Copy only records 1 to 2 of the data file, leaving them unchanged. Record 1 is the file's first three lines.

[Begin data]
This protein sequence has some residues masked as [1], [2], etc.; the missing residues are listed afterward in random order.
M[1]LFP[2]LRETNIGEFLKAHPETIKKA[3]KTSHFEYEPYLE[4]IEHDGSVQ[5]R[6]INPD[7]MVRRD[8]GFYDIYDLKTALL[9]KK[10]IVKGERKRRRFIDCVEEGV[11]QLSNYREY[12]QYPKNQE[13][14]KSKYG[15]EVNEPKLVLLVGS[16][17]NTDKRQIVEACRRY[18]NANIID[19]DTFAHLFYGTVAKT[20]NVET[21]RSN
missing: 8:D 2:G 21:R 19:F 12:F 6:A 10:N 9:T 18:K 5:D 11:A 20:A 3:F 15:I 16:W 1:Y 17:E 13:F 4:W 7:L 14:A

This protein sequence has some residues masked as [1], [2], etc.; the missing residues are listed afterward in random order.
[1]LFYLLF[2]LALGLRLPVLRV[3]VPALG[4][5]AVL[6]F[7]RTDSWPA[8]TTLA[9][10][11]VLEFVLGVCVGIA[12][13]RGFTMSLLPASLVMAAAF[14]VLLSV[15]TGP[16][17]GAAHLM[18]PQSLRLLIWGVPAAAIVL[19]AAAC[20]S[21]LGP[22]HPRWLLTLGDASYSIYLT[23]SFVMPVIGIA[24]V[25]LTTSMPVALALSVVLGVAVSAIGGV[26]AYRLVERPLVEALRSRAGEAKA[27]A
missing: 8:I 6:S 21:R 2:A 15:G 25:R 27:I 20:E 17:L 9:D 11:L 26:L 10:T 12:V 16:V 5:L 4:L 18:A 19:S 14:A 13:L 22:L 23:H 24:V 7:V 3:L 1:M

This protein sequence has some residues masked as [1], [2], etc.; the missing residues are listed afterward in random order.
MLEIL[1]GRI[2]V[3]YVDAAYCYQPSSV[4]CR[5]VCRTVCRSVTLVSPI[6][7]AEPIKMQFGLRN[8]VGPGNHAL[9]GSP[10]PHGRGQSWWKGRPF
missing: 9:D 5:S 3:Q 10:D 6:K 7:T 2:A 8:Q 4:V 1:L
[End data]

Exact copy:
This protein sequence has some residues masked as [1], [2], etc.; the missing residues are listed afterward in random order.
M[1]LFP[2]LRETNIGEFLKAHPETIKKA[3]KTSHFEYEPYLE[4]IEHDGSVQ[5]R[6]INPD[7]MVRRD[8]GFYDIYDLKTALL[9]KK[10]IVKGERKRRRFIDCVEEGV[11]QLSNYREY[12]QYPKNQE[13][14]KSKYG[15]EVNEPKLVLLVGS[16][17]NTDKRQIVEACRRY[18]NANIID[19]DTFAHLFYGTVAKT[20]NVET[21]RSN
missing: 8:D 2:G 21:R 19:F 12:F 6:A 10:N 9:T 18:K 5:D 11:A 20:A 3:F 15:I 16:W 1:Y 17:E 13:F 4:W 7:L 14:A

This protein sequence has some residues masked as [1], [2], etc.; the missing residues are listed afterward in random order.
[1]LFYLLF[2]LALGLRLPVLRV[3]VPALG[4][5]AVL[6]F[7]RTDSWPA[8]TTLA[9][10][11]VLEFVLGVCVGIA[12][13]RGFTMSLLPASLVMAAAF[14]VLLSV[15]TGP[16][17]GAAHLM[18]PQSLRLLIWGVPAAAIVL[19]AAAC[20]S[21]LGP[22]HPRWLLTLGDASYSIYLT[23]SFVMPVIGIA[24]V[25]LTTSMPVALALSVVLGVAVSAIGGV[26]AYRLVERPLVEALRSRAGEAKA[27]A
missing: 8:I 6:S 21:R 2:A 15:G 25:R 27:I 20:E 17:L 9:D 11:L 26:L 10:T 12:V 16:V 5:L 4:L 18:A 19:S 14:A 13:L 22:L 23:H 24:V 7:V 3:L 1:M